Battles in Britain

After only four years in the business, Purplebricks claims to have grown to be the largest U.K. brokerage by its “new listing and sales run rate.” It also has made some inroads in Australia after launching there last year.

Purplebricks’ rapid growth and aggressive marketing has sparked pushback from conventional brokerages. Critics say the company sets homesellers to fail and makes dubious marketing claims.

A U.K. advertising regulator ordered Purplebricks to remove ads that touted “fees saved” comparisons between Purplebricks and traditional real estate agents because they allegedly mislead consumers.

‘Real misery’ is the new ‘commisery’

Purplebricks added the word “commisery” to the U.K. real estate lexicon by diagnosing the disease in commercials and then advising consumers to avoid the condition by working with Purplebricks.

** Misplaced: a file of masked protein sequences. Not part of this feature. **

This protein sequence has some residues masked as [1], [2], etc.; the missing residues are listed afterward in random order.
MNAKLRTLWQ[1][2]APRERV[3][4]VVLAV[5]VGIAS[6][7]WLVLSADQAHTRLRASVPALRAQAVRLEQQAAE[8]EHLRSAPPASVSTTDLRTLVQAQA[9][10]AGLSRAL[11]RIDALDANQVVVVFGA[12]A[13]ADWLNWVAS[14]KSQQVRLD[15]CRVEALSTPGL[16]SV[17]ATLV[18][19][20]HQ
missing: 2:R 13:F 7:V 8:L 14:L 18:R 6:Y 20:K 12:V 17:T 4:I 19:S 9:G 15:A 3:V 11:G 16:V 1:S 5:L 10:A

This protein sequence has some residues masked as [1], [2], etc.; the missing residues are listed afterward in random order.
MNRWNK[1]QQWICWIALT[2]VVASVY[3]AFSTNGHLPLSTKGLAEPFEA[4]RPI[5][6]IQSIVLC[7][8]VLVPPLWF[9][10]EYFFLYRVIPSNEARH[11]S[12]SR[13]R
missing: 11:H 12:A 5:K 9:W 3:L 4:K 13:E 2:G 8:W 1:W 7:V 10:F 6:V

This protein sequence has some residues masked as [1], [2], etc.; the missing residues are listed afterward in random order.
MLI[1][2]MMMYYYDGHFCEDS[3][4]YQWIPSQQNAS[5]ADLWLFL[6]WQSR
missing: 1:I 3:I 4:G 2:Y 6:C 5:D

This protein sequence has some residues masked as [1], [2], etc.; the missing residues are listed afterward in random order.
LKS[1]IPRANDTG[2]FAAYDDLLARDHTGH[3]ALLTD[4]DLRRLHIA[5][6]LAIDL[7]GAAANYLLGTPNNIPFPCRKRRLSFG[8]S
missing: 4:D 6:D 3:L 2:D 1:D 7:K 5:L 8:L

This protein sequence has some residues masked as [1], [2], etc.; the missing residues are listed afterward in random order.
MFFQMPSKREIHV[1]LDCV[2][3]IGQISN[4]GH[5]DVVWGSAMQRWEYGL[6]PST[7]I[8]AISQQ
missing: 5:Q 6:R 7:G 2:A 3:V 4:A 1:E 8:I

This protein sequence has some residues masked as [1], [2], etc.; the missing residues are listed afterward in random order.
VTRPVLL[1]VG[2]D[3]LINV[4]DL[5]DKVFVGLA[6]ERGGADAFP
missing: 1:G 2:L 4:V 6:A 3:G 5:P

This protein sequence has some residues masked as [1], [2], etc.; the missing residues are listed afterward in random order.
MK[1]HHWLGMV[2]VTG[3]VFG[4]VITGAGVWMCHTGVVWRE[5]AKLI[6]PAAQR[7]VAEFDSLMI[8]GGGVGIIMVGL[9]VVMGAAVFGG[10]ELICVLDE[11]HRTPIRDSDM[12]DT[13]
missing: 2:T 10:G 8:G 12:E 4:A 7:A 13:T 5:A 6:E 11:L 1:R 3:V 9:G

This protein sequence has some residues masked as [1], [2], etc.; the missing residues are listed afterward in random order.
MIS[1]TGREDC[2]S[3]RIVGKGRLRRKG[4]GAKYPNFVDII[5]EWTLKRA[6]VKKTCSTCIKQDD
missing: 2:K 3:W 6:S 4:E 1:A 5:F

It’s adapted the term to “real misery” for its U.S. marketing. That’s because, unlike in the U.K., Purplebricks will collect a buy-side commission here, so it didn’t want to equate commissions with misery.

Purplebricks defines “real misery” as “the misery you feel when you pay too much in commission and get nothing more for your money.”

“We don’t tend to look at our Twitter feed because it’s just vile,” Bruce said, when asked about how Purplebricks has coped with industry hostility so far.

He says he has a “hard helmet and big coat of armor” ready if Purplebricks comes under fire from the U.S. real estate establishment.

Email Teke Wiggin.